The entity in question was the first mosque built in Latin America, inaugurated in 1952 by the Muslim Benevolent Society and frequented since then by families who emigrated from Syria, Lebanon, and Palestine to São Paulo more than three generations ago. It is known for maintaining good relationships with neighboring Jewish and Christian communities. A search for the word “Sharia” in its archives will bring few results. On October 13, 2015, for example, the word appeared in a post about Islamic studies classes that are offered by the mosque. About Sharia, specifically, there’s the following excerpt: “Let’s not confuse ‘islamizing’ the world by force and applying Sharia with spreading its message. God has commanded us in the Quran to spread the message only to those who wish to accept it, whoever does not want to accept it is free to do so.”
Marcelo Rech — who studied at the National War College, in Washington D.C., and says he has participated in journalistic coverage and courses in 21 countries — is not a lone voice in the terrorism debate, and his errors are hardly an exception. Many “terrorism specialists” and commentators rely more on flawed convictions than facts to make inflammatory analyses, loaded with fearmongering, broadcast on televisions and printed in international newspapers without scrutiny.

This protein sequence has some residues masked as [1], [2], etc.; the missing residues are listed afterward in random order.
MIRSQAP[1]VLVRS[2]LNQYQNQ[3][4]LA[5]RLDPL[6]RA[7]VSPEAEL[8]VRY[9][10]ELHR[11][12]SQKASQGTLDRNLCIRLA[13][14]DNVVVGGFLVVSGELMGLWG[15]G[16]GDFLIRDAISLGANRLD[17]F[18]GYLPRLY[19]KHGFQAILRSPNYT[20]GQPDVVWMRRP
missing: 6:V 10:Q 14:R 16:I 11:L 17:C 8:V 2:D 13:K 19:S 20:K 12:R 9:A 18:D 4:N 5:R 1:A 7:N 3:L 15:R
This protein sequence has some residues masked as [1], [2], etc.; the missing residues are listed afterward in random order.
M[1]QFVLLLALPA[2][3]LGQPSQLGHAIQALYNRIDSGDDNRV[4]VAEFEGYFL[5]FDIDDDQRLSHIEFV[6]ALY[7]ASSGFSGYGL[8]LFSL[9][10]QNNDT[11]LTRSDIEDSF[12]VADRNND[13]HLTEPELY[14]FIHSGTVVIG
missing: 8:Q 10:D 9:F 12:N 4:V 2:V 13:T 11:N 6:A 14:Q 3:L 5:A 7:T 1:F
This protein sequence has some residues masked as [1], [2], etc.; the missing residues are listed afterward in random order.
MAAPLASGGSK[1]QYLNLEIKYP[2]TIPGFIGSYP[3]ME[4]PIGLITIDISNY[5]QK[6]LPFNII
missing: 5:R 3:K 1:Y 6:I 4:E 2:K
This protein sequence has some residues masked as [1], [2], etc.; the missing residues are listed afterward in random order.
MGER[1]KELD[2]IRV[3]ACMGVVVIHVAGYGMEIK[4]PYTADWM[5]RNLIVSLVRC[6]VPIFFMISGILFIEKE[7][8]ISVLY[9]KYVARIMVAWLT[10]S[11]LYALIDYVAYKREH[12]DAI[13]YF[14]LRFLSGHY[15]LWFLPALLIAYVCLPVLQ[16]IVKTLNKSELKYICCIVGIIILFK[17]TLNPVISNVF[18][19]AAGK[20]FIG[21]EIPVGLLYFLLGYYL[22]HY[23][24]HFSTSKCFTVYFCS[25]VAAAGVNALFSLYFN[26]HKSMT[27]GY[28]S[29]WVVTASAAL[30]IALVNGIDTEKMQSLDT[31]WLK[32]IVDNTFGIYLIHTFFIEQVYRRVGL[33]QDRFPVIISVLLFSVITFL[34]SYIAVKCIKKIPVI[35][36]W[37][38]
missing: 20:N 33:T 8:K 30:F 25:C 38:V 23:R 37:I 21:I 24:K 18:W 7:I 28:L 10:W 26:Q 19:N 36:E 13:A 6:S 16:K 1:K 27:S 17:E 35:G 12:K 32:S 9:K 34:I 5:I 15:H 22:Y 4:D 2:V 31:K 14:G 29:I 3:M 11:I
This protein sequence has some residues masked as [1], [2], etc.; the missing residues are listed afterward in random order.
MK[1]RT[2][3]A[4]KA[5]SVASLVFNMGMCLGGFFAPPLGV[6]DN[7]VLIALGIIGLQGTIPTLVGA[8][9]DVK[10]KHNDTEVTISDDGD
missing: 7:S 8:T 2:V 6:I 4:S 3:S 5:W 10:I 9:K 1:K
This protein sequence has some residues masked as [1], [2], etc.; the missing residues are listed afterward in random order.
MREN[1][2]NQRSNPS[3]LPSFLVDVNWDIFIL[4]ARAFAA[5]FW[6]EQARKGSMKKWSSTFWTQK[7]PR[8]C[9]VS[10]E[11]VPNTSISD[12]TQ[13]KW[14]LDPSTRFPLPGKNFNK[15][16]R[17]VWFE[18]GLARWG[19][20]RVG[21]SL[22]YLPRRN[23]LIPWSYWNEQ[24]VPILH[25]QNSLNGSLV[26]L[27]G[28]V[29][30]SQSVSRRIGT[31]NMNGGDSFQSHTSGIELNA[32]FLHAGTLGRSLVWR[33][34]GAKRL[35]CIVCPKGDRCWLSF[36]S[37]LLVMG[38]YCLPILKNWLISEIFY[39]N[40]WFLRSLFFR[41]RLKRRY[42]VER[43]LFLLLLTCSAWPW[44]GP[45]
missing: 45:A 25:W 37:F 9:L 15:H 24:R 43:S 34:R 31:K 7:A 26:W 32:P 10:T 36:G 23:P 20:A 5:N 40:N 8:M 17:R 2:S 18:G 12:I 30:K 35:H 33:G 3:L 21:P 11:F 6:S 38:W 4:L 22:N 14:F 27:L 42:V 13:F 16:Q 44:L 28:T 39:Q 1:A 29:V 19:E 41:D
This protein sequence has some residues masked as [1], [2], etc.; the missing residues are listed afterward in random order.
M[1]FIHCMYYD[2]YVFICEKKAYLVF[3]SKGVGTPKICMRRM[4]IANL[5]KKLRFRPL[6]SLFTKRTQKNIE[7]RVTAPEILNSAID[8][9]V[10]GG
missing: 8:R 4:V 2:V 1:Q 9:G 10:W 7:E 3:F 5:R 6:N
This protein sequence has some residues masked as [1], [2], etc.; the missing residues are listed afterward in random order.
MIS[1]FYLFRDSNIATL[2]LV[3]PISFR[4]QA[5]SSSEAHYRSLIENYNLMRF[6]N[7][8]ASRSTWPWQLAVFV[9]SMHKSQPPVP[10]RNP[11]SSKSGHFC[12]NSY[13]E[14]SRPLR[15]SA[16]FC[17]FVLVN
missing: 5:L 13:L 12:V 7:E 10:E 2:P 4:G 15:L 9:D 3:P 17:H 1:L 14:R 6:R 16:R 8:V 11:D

In an interview with CBN radio days after his lecture, Rech repeated a talking point that there were people “wearing shirts displaying institutions of jihad” during a protest in São Paulo. The shirt in question is a souvenir from a disbanded rap group, which has appeared several times in reports by the same network. Based on his comments on the radio, it would appear that simply mentioning the word “jihad” warrants monitoring by Brazilian intelligence agencies to assess the risk of terrorism.
Months later, after making bold insinuations without any accompanying facts to any audience that would listen, Rech no longer appears so confident that the people in the photos may have links to terrorism. Speaking with The Intercept, he suggested that it may be a case of “good intentions, but poor execution.”
When questioned, Rech made it clear that he had used images that he found “randomly on the internet.” “I don’t have any information, I didn’t investigate for further information, I just wanted to illustrate my presentation.”
Referring to his presentation in the Chamber of Deputies, Rech stressed that he didn’t want to expose or criticize anyone. “I had absolutely no intention — absolutely none — to single out those people and I didn’t do that. In one moment, I said that these people look like terrorists,” he downplayed on the phone. “And I have no problem with apologizing for exposing them in that way.”